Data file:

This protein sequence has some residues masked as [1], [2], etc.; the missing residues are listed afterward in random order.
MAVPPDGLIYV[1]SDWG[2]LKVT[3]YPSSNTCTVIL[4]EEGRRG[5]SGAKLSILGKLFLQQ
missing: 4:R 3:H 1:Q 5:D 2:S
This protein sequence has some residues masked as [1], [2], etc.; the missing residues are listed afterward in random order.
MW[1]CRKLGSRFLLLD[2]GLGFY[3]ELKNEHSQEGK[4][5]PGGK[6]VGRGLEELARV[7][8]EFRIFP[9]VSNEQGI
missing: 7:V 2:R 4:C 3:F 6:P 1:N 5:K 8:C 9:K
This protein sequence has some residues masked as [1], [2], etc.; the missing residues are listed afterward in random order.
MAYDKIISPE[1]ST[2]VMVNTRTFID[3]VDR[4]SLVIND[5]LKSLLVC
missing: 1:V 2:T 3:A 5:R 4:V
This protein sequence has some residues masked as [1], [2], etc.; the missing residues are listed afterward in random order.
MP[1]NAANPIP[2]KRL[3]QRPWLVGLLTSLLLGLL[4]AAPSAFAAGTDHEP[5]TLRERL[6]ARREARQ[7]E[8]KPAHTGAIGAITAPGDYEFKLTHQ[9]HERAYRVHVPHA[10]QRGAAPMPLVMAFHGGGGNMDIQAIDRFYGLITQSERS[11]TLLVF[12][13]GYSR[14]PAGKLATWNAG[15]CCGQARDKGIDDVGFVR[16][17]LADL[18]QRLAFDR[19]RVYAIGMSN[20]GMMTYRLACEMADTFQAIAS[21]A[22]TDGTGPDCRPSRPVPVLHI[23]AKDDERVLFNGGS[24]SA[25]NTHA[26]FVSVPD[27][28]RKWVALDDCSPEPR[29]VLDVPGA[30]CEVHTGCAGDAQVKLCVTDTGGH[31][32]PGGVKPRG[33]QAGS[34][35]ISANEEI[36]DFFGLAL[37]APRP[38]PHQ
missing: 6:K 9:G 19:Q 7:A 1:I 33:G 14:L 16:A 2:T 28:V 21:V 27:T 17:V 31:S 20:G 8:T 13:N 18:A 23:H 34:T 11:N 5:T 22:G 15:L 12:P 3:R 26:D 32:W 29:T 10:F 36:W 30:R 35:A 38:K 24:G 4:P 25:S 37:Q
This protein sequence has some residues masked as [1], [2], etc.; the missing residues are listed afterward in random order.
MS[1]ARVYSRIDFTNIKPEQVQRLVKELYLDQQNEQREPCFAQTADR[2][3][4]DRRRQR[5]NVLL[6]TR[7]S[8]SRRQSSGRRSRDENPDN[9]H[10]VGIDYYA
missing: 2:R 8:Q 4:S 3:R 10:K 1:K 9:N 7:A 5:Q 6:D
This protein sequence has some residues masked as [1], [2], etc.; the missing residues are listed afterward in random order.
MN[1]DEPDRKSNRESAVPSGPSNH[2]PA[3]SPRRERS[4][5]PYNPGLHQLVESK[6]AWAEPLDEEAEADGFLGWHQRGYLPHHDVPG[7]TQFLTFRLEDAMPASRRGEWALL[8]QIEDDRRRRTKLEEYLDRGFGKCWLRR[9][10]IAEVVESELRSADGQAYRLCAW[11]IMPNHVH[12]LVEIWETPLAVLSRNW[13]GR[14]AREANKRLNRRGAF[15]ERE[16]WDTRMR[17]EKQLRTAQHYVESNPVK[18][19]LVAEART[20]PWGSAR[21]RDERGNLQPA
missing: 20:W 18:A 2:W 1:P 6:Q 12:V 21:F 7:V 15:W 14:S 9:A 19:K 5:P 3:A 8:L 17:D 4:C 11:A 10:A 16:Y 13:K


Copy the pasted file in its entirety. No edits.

This protein sequence has some residues masked as [1], [2], etc.; the missing residues are listed afterward in random order.
MAVPPDGLIYV[1]SDWG[2]LKVT[3]YPSSNTCTVIL[4]EEGRRG[5]SGAKLSILGKLFLQQ
missing: 4:R 3:H 1:Q 5:D 2:S
This protein sequence has some residues masked as [1], [2], etc.; the missing residues are listed afterward in random order.
MW[1]CRKLGSRFLLLD[2]GLGFY[3]ELKNEHSQEGK[4][5]PGGK[6]VGRGLEELARV[7][8]EFRIFP[9]VSNEQGI
missing: 7:V 2:R 4:C 3:F 6:P 1:N 5:K 8:C 9:K
This protein sequence has some residues masked as [1], [2], etc.; the missing residues are listed afterward in random order.
MAYDKIISPE[1]ST[2]VMVNTRTFID[3]VDR[4]SLVIND[5]LKSLLVC
missing: 1:V 2:T 3:A 5:R 4:V
This protein sequence has some residues masked as [1], [2], etc.; the missing residues are listed afterward in random order.
MP[1]NAANPIP[2]KRL[3]QRPWLVGLLTSLLLGLL[4]AAPSAFAAGTDHEP[5]TLRERL[6]ARREARQ[7]E[8]KPAHTGAIGAITAPGDYEFKLTHQ[9]HERAYRVHVPHA[10]QRGAAPMPLVMAFHGGGGNMDIQAIDRFYGLITQSERS[11]TLLVF[12][13]GYSR[14]PAGKLATWNAG[15]CCGQARDKGIDDVGFVR[16][17]LADL[18]QRLAFDR[19]RVYAIGMSN[20]GMMTYRLACEMADTFQAIAS[21]A[22]TDGTGPDCRPSRPVPVLHI[23]AKDDERVLFNGGS[24]SA[25]NTHA[26]FVSVPD[27][28]RKWVALDDCSPEPR[29]VLDVPGA[30]CEVHTGCAGDAQVKLCVTDTGGH[31][32]PGGVKPRG[33]QAGS[34][35]ISANEEI[36]DFFGLAL[37]APRP[38]PHQ
missing: 6:K 9:G 19:Q 7:A 1:I 33:G 14:L 16:A 2:T 28:V 21:V 27:T 17:V 31:S 20:G 8:T 13:N 18:A 23:H 34:T 11:N 5:T 22:G 15:L 12:P 3:R 26:D 32:W 29:T 10:F 36:W 30:R 35:A 38:K 24:G 4:P 25:S 37:Q
This protein sequence has some residues masked as [1], [2], etc.; the missing residues are listed afterward in random order.
MS[1]ARVYSRIDFTNIKPEQVQRLVKELYLDQQNEQREPCFAQTADR[2][3][4]DRRRQR[5]NVLL[6]TR[7]S[8]SRRQSSGRRSRDENPDN[9]H[10]VGIDYYA
missing: 2:R 8:Q 4:S 3:R 10:K 1:K 9:N 7:A 5:Q 6:D
This protein sequence has some residues masked as [1], [2], etc.; the missing residues are listed afterward in random order.
MN[1]DEPDRKSNRESAVPSGPSNH[2]PA[3]SPRRERS[4][5]PYNPGLHQLVESK[6]AWAEPLDEEAEADGFLGWHQRGYLPHHDVPG[7]TQFLTFRLEDAMPASRRGEWALL[8]QIEDDRRRRTKLEEYLDRGFGKCWLRR[9][10]IAEVVESELRSADGQAYRLCAW[11]IMPNHVH[12]LVEIWETPLAVLSRNW[13]GR[14]AREANKRLNRRGAF[15]ERE[16]WDTRMR[17]EKQLRTAQHYVESNPVK[18][19]LVAEART[20]PWGSAR[21]RDERGNLQPA
missing: 20:W 18:A 2:W 1:P 6:Q 12:V 21:F 7:V 15:W 14:S 9:A 19:K 5:P 3:A 8:L 17:D 4:C 11:A 10:A 16:Y 13:K